the counter of the Burger King and ask for your order, your order, your

Oh, in the event of a water landing, you can use your seat cushion
as a floatation device, and here I am, running, and praying as I run,
every step shouting Lord, Lord, Lord, every other step whispering

amen, amen, amen.


At the restaurant, I ask the waiter to leave the pitcher of water
because I drink lots of water.

I can't do that, he says.

Why not? I ask.

Because we never leave the pitcher, he says.

Not once? I ask.

Never, he says, have we ever left a whole pitcher of water, not once
in the entire history of this restaurant. It is impossible for us to do so.
It is inconceivable for us to even consider such a thing. Who knows
what would happen if we set such a precedent?

When I was seven, I took swim lessons at the YMCA
from three beautiful teenagers who all seemed like women to me.

They hugged me when they saw me waiting in line
to see JAWS at the Fox Theater in downtown Spokane.

Where are those girls now? Somewhere, they are being women.

Do they remember teaching me how to swim? Do they
recognize my face when they pick up the local newspaper
or see my photograph on the back of my latest book?

Oh, strange, strange ego.

Here, I've decided I want them to love me from afar. I want them
to regret their whole lives because they were once sixteen year old
swimmers who never stopped to passionately kiss
the seven year old me, as I floated
from the deep end of the pool back to the shallow.


My brother, the big one, says, "It ain't water
unless it's got some Kool-aid in it."


My wife, the Hidatsa Indian, grew up in Southern California
with a swimming pool. Wow!

Her father, the trickster, called relatives back home
in North Dakota. Called them in late December
when trees were exploding in the high plains cold.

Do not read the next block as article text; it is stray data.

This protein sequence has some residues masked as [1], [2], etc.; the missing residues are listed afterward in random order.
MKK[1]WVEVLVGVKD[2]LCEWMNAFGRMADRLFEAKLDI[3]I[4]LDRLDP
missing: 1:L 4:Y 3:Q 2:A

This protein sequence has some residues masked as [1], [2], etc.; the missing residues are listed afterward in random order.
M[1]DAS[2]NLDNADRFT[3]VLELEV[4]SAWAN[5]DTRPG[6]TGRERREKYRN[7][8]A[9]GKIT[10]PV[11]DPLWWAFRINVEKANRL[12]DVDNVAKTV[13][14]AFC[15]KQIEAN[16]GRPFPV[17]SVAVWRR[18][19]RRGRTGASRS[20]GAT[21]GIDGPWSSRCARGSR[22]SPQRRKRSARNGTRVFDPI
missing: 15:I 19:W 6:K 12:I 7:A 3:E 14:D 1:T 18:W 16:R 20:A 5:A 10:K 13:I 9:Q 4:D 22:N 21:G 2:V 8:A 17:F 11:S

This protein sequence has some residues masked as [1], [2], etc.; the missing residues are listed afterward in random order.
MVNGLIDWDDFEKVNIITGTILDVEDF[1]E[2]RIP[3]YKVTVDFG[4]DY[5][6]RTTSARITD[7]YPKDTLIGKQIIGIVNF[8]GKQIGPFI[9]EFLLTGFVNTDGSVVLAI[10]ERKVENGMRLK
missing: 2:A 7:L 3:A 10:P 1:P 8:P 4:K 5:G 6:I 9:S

Called them and said, He held the phone up to the air, toward
the empty pool, because it was too cold to swim in December, even
in Southern California, but the North Dakota Indians didn't know
any better, so they were jealous and happy at the same time.

My wife, just a child then of five or ten or eighteen years old,
heard the slurred laughter of her father, the drunk, and
maybe he would laugh and get off the phone and be charming
or maybe he would be the cruel bastard, but there was no way
of knowing until he got off the phone, so she'd sit in her room
with a glass of water on the windowsill, oh, she'd be praying
to that glass of water, oh, she'd be praying
like everything was two parts broken heart and one part hope.

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Jung on the Shadow

[image source]

"Nothing has a stronger influence psychologically on their environment, and especially on their children, than the unlived lives of the parents."

"Everything that irritates us about others can lead us to an understanding of ourselves."

"To confront a person with his own shadow is to show him his own light."

~ Carl G. Jung, psychiatrist (1875-1961)

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Thursday, July 27, 2006

Speedlinking 7/27/06

Wow, busy day.

Note to self: never let employers know you work well with insane deadlines.

Okay, some cool things to read:

~ Buddhist blogger Dukkha Earl is back online with Enso It Goes. Thanks to Tom Armstrong for the tip.

~ Mushin J. Schilling has an article appearing in a German magazine on Ken Wilber and the need for cooperative spirituality, as opposed to Wilber's vertical spirituality.

~ If you don't read Craig Photography regularly, you're missing out.

~ ~C4Chaos has some INSANE beer goggles!

~ Aaron has a great post on how we might accept or push through (or both?) our social anxiety. Anxious Living is a great blog -- add it to your feeds. And please be sure to check it out on Monday, July 31.

~ Colmar wasn't sure he liked being called a conservative the other day. Here's his response.

~ An interesting article on defining global neighborhoods appears at P2P Foundation. The author is seeking comments.

~ Bill at Oaksong's Nemeton reviews the new Live album -- he likes it, as do I.

Okay, I'm sure I'm leaving out some good stuff, but that's all I had a chance to read in any depth today.


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Poem: Anna Akhmatova

[image source]

Memory of Sun

Memory of sun seeps from the heart.
Grass grows yellower.
Faintly if at all the early snowflakes
Hover, hover.

Water becoming ice is slowing in
The narrow channels.
Nothing at all will happen here again,
Will ever happen.

Against the sky the willow spreads a fan
The silk's torn off.
Maybe it's better I did not become
Your wife.